- The Washington Times - Thursday, November 3, 2005

A ruling by United Methodism’s highest judicial court allowing pastors to forbid homosexuals to become church members has provoked a revolt in the 8.2 million-member denomination.

The 65 active Methodist bishops in the nation, meeting in Lake Junaluska, N.C., unanimously voted Wednesday to issue a pastoral letter contesting a 5-3 ruling last weekend in Houston by the eight-member Judicial Council. The council’s rulings are the final word on Methodist doctrine.

“While pastors have the responsibility to discern readiness for membership, homosexuality is not a barrier,” the bishops wrote in a letter to be read aloud or distributed this Sunday in Methodist churches around the world.

Quoting from the church’s constitution, “All persons,” they wrote, “without regard to race, color, national origin, status, or economic condition, shall be eligible … upon baptism be admitted as baptized members, and upon taking the vows declaring the Christian faith, become professing members in any local church.”

Although “status,” never has been defined by a Methodist court, homosexual advocates say the word applies to them.

The bishops were addressing a case involving South Hill United Methodist Church near Petersburg, Va. After the Rev. Ed Johnson, pastor of South Hill, refused to allow a homosexual choir member to join the church, Virginia Bishop Charlene Kammerer suspended him July 1.

Not only did the Judicial Council reverse her decision, they ordered Virginia Methodist officials to find him a new church and reinstate his back pay. But the Rev. Susan T. Henry-Crowe of Atlanta, one of the three dissenters on the council, said the decision “compromises the historic understanding that the church is open to all.”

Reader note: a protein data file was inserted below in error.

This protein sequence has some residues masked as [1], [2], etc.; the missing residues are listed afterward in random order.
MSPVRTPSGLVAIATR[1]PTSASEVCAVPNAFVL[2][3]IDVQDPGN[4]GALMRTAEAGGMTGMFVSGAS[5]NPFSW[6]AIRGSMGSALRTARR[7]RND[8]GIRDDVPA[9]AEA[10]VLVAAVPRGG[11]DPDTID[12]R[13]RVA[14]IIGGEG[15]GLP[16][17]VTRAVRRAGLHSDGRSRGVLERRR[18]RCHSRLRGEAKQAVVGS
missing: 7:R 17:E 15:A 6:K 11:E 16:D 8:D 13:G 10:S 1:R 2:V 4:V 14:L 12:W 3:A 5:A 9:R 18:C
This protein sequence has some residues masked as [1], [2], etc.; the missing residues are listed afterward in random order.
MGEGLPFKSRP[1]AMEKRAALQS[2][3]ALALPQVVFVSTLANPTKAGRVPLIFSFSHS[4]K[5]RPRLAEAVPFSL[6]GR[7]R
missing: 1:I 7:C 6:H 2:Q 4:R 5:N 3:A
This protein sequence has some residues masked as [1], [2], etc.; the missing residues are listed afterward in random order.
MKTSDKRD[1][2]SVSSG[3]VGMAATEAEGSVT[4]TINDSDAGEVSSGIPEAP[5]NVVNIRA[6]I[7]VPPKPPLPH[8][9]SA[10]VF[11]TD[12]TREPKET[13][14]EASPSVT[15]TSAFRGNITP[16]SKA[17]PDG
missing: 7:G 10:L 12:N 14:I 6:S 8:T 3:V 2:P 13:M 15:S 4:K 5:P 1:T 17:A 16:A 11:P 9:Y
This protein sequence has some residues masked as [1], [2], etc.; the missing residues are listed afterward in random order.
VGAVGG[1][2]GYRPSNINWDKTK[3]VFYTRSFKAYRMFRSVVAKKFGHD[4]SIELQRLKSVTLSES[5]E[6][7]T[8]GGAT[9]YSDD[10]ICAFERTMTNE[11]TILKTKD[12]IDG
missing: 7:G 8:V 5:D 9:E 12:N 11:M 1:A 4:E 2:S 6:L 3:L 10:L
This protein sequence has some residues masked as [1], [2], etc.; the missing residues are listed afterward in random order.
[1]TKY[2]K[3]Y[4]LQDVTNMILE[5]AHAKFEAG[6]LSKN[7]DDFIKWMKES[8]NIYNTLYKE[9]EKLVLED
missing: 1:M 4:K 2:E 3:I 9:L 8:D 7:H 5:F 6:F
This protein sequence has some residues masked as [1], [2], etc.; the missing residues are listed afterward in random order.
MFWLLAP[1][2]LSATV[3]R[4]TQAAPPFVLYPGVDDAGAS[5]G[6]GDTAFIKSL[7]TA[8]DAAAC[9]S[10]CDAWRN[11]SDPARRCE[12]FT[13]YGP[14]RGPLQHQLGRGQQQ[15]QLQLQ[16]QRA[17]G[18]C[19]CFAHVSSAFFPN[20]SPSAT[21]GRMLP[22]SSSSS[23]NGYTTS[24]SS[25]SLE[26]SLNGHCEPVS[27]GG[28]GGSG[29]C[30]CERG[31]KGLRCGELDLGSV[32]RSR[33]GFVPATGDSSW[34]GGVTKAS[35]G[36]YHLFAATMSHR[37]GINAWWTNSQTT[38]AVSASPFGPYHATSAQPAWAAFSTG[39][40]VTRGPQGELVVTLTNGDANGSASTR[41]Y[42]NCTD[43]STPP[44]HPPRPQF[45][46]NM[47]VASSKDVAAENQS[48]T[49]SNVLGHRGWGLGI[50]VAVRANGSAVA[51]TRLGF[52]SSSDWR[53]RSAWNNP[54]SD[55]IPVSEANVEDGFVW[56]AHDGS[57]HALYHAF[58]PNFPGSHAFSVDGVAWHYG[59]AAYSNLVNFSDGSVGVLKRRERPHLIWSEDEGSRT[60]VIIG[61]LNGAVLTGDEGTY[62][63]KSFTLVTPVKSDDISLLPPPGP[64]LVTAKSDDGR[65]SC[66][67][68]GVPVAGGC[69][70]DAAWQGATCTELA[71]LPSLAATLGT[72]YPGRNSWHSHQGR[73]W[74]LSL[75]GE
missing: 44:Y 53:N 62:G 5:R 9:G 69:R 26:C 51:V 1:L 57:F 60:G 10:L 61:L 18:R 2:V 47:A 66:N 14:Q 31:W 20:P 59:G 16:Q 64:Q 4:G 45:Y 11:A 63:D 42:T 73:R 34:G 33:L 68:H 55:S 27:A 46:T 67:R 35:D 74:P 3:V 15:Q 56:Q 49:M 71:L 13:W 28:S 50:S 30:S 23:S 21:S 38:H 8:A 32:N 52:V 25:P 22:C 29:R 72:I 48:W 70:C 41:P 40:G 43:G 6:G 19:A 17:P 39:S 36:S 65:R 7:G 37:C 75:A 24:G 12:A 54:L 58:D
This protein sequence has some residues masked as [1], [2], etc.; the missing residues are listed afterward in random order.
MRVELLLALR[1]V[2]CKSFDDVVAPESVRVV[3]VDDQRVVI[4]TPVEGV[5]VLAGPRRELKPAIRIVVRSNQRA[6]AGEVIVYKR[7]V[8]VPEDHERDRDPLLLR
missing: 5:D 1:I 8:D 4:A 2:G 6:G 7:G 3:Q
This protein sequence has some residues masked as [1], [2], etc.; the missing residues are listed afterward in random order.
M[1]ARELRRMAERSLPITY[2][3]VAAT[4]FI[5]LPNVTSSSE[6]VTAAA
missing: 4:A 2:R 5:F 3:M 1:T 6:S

The council, she added, “cannot interpret something that is not stated in the [Methodist Book of] Discipline,” the church’s law.

The council’s decision, which could undercut bishops’ authority over their pastors, caused concern throughout the denomination. Bishop John Schol of the Baltimore-Washington Conference said he had received more than 200 e-mail messages on the subject.

“I recognize that the church is not of one mind on the issue of homosexuality,” he said yesterday in a statement, “… but I want you to know that the Council of Bishops is of one mind: Gay and lesbian people are not to be excluded from church membership.”

He added, “I am concerned that United Methodism is in danger of becoming as pharisaic as the religious leaders during the time of Jesus were.”

Bishop Schol became known several years ago for hiring a lesbian pastor, the Rev. Irene “Beth” Stroud, as his associate at a Philadelphia-area church. Miss Stroud, who later relocated to another congregation, was defrocked Monday by the same Judicial Council.

Mark Tooley of the Institute on Religion and Democracy dismissed the bishops’ letter.

“They did not ask the Judicial Council to reconsider its decision,” he said. “There was clearly not majority support for that; so, as a sop to the liberals, the conservative bishops probably went along with the statement.”

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